ON Saturday, September 4, 1978, Shildon Town found themselves 7-0 down at half-time against Bishop Auckland at Kingsway in a Northern League fixture.

Two years later Sunderland found themselves 1-2 down to Stockport County in the Second Leg of a Second Round Football League Cup tie at Roker Park.

The 'Two Blues' went on to win the Northern League game against Shildon 8-2, while First Division Sunderland became the first team from the top table of English football to lose to a Fourth Division team in the Football League Cup over two legs when the final score in the second leg of the League Cup 2nd Round tie at Roker Park read Sunderland 1 Stockport County 2.

Their is a link because Tommy Sword was responsible for the demolition of Shildon, with five goals in the first half – and he was also the man wearing the number 5 shirt for Stockport County, whose penalty killed Sunderland off in the League Cup tie.

Tommy was a free-scoring centre forward with Northern League Bishop Auckland, 1978-79, and hit 50 goals for the Kingsway club. He continued his goal-scoring ways wearing the number 9 shirt on debut for Stockport with a brace against Hartlepool in a 2-1 win.

The transition from wearing the number 9 shirt at Stockport County to wearing the number 5 shirt came completely by accident under the management of Jim McGuigan.

Tommy recalls: "I was one of two substitutes for a game against Newport County as our centre half was sent off in the first half. At half-time manager McGuigan made some tactical changes which involved me going to centre half, and after that I just stayed there. I also became the club's penalty taker, again by chance. At the start of one season we missed about four or five penalties from the six to seven spot kicks that we were awarded. he manager asked for a volunteer to take the spot kicks and I put my hand up."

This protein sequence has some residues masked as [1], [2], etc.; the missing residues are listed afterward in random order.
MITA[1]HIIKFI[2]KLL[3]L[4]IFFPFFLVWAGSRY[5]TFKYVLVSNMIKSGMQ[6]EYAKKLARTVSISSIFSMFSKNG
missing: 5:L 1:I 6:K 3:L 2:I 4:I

Tommy did remarkably well from the spot because in his nine years at Stockport County he converted 25 penalties which greatly contributed to his 51 league goals.

He looked back at the meeting with Sunderland in Round 2 of the Football League Cup. "We drew 1-1 with Sunderland at Stockport and it was 1-1 when I scored with my penalty at Roker Park which enabled us to go through 2-1 on aggregate. I remember marking John Hawley that night and to be honest it was only in the final ten minutes, when Sunderland were chasing the game, that they put us under any kind of pressure," he recalled.

Tommy had been on Nottingham Forests' books but was released at 17 and was with Northern League Whitley Bay before joining Bishop Auckland. A recurring injury curtailed his professional career in his early thirties so he decided to go into the pub trade, and he now has a booming business with his pal Phil Rowland at The Rising Sun public house, on the Coast Road, in Wallsend.

"We get a lot of Newcastle supporters calling in on a match day, while it is a meeting place for former footballers, amateur or professional. Tony Cassidy, who played at North Shields, pops in, as does Mick Tait, who played at Hartlepool, while we often see former Bishop Auckland players Kenny Cramman and Paul Baker. Both Kenny and Paul played for Hartlepool."

Finally he recalled his one full season at Kingsway, Bishop Auckland, 1978-79.

"We had a good young side, Ken O'Donnell and Micky Gooding played, but we threw the league title away in the last few games, losing a couple of games which we should have won. Billy Ayre was a great lad and I played a few games for Halifax Town when he was the manager there, I also played with Alan Shoulder at Hartlepool, and can recall some bruising encounters with Terry Turnbull and Tony Butterfield when I played against Crook."

n Many thanks to Marcus Heap, Bobby Hull, Jay-Ellen Dixon and our Mick for their help with this article.